b. 1985 in Sydney, Australia
Lives and works in the Southern Highlands of NSW
Clara Adolph’s work is based on a paradox. Painting as a medium always suggests the here and the now. Adolph’s work, with its gestures of thick paint and graphic strength, feel as if they have just been taken off the studio easel. Even here in the gallery the paintings feel almost as if they are in the process of coalescing on the canvas and foreground their presentness.
The images in Adolphs’ work in contrast are based on collected photographic images of ski resorts, family holidays and summer pools. They represent a past that seems a little more innocent and more elegant of simple pleasures. It seems a lost time.
Yet by painting these images Adolphs is able to bring this past strikingly into our own lives. The nostalgic atmosphere in the work now becomes one of vitality and immediacy. The images almost become heroic. A holiday snap of friends in oil paint becomes connected to the portrait genre; the ski slope becomes a landscape genre painting; the selfie returns again to self-portrait. Through mannered colour and carefully chosen com- positions the images are made more controlled and complete.
At the same time, the sketchiness and expressive stroke of the work makes you feel that the painting is still not quite complete. In many of the works, the white canvas shows through as if we have caught the work halfway or as if we have to complete the image somehow in our own mind’s eye. The work then embodies a contradiction. It represents in equal measure a response to the past and insistence on the present. As a viewer, we oscillate with a buzz between the two.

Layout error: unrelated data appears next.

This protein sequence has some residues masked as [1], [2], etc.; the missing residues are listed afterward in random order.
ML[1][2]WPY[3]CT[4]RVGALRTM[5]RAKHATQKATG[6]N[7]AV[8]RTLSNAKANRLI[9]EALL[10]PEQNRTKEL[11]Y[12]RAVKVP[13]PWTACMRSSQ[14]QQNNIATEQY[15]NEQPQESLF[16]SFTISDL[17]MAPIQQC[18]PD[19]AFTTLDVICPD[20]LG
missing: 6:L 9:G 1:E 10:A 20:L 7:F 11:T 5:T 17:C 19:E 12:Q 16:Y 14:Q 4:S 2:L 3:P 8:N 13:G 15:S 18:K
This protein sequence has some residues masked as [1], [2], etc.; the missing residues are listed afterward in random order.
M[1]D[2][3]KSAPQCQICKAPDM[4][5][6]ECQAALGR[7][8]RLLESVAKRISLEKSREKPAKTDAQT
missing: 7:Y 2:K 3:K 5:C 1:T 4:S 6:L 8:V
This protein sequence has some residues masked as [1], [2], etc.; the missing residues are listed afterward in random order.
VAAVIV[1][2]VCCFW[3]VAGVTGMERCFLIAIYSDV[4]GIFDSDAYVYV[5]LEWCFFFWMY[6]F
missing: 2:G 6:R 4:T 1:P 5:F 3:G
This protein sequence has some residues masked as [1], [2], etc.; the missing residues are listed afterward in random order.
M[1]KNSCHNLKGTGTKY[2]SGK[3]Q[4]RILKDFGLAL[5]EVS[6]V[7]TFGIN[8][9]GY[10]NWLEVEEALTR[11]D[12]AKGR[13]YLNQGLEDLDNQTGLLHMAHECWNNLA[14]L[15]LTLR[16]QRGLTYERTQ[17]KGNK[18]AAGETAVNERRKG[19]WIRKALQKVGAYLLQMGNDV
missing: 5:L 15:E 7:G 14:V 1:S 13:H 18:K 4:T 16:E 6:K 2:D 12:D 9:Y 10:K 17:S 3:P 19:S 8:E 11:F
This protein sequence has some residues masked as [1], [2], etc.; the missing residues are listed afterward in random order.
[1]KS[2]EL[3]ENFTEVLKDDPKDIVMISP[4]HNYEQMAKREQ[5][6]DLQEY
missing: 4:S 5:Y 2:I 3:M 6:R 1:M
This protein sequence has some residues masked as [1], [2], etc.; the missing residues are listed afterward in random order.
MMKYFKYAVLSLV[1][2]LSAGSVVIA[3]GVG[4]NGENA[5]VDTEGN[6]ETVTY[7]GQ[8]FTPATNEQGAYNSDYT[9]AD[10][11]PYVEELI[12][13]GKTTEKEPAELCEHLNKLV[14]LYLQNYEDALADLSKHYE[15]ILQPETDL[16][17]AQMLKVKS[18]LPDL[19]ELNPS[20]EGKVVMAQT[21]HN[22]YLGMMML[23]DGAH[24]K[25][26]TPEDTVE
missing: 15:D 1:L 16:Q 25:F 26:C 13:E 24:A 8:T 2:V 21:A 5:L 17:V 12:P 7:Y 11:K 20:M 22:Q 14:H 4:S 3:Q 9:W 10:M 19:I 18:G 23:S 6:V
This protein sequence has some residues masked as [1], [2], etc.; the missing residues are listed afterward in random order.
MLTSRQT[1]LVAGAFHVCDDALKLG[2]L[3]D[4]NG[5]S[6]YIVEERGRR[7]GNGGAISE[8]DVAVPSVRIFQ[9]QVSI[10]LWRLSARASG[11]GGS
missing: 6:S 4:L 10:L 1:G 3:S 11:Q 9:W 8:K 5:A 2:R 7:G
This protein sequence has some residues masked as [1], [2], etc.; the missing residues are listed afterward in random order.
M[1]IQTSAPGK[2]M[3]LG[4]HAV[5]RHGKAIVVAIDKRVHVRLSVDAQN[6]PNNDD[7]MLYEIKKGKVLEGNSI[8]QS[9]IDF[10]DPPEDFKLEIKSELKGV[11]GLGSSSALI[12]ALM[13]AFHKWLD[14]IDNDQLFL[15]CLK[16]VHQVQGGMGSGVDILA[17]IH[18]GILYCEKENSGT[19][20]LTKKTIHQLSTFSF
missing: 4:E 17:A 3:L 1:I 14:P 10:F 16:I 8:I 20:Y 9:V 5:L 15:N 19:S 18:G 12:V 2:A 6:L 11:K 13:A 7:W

Clara Adolphs completed her Bachelor Degree in Fine Arts at the University of New South Wales in 2008. Since then she has held solo exhibitions throughout Australia. She has been a finalist in the Archibald Prize, the Sulman Prize, the Mosman Art Prize and the Brett Whiteley Travelling Scholarship. In 2017 she was awarded the Eva Breuer Traveling Art Scholarship through the Art Gallery of New South Wales as well as the Mosman Art Prize Young Emerging Artist Award. In 2019 she presented a major solo exhibition at Goulburn Regional gallery. Adolphs is represented by Chalk Horse, Sydney and Hugo Michell, Adelaide.
b. 1983 in Vancouver, Canada
Lives and works in Vienna, Austria